When it comes to self defense, violent criminals or unsafe people fall along a continuum ranging from the difficult drunk who wants to grab your attention to the horribly violent and cruel person who will take your life…or worse.
The continuum is vast. I can’t teach even senior black belt students how to handle every situation represented on the continuum. What I can teach, however, is the key factor for when you find yourself on that continuum. That factor is relationship. A dynamic must exist — however short — in which the bad guys or gals insert themselves into your life in an unsafe or violent way. Violent types or jerks can’t do anything unless another person is the target.
But even when you are in Code Red and the interaction or violence has begun, you can control and avoid worsening the situation by realizing this is a relationship. You must decide to manipulate or control it to your advantage and for your personal safety.
Dealing with a flirtatious drunk?
Alter any give-and-take nature of the conversation by ending it in a way that tells the person you have a job to do and it’s nothing personal. Learn to be assertive, parental, and as you turn away say, “Have a good day. I must get back to work now.” Be repetitive if necessary.
Dealing with an impaired or unstable person?
If one way of interacting fails try another. Alter your responses to minimize escalating the situation. You may have to agree with them on some minor point, be assertive, or become a parental voice challenging them to “give the other customers a quiet evening at the restaurant.” And remember, your self defense is always more important than customer service. Never hesitate to get other staff or security to help.
Dealing with a bully?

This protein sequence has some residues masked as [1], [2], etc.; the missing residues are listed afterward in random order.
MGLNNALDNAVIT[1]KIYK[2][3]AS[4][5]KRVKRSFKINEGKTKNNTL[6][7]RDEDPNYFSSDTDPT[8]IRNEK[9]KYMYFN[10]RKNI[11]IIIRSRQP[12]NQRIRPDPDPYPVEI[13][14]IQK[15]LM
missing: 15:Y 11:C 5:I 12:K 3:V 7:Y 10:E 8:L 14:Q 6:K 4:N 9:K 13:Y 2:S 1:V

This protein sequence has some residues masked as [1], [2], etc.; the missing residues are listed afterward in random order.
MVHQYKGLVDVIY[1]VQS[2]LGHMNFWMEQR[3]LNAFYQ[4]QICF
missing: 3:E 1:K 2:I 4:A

Bullies can get off on fear, or they think they are doing you a favor by “toughening you up.” They want a relationship in which they control your emotions and reactions. You must find the inner strength or acting skills to thwart this dynamic. More on my blog post here.
Dealing with violent crime?
Some crimes occur in broad daylight, like a bank robbery, and those are often the ones where you should lay low. In more personal attacks, the criminals will also want control, compliance, and quiet. When it’s just you trying to survive the moment, you may need to disrupt their need for control or work around it. Distraction may help get them off the attack track. Yelling “Fire, Fire, Fire!” may bring help. Feigning compliance for a brief moment so they think they are in control, which may allow their adrenaline to drop, could give you a moment to assess attack or escape plans.
Dealing with a dog attack?
Thinking in terms of relationship — and how to alter it — can even apply to a dog attack. Just a few hours before writing this article, a massively muscular dog came at me as I was taking a walk. Removing my baseball cap, I slapped my leg with it noisily and then pointed it menacingly at the dog. At the same time I used a command voice to tell it “NO! Go home!”
I set the relationship with the dog, not the other way around. If I had turned to run away hysterically, it would have taken me down with ease because the relationship would have been one of hunter and prey. And if not me, then the two small kids on a single bike who were right behind me.
Think Like A Black Belt: When faced with criminals and unsafe people, remember it’s a relationship. If they control the relationship, they get what they want. If you can avoid, alter, or reverse the relationship, then you mess up their plans and create opportunity to escape to safety.
As always, I can’t tell you or advise you what to do in your particular self defense situation. You are the one who will face the moment and the variables involved. I offer options, ideas, and educational material so you can make your own decisions when faced with violence or unsafe people. Each situation is unique and you must decide while in the situation.
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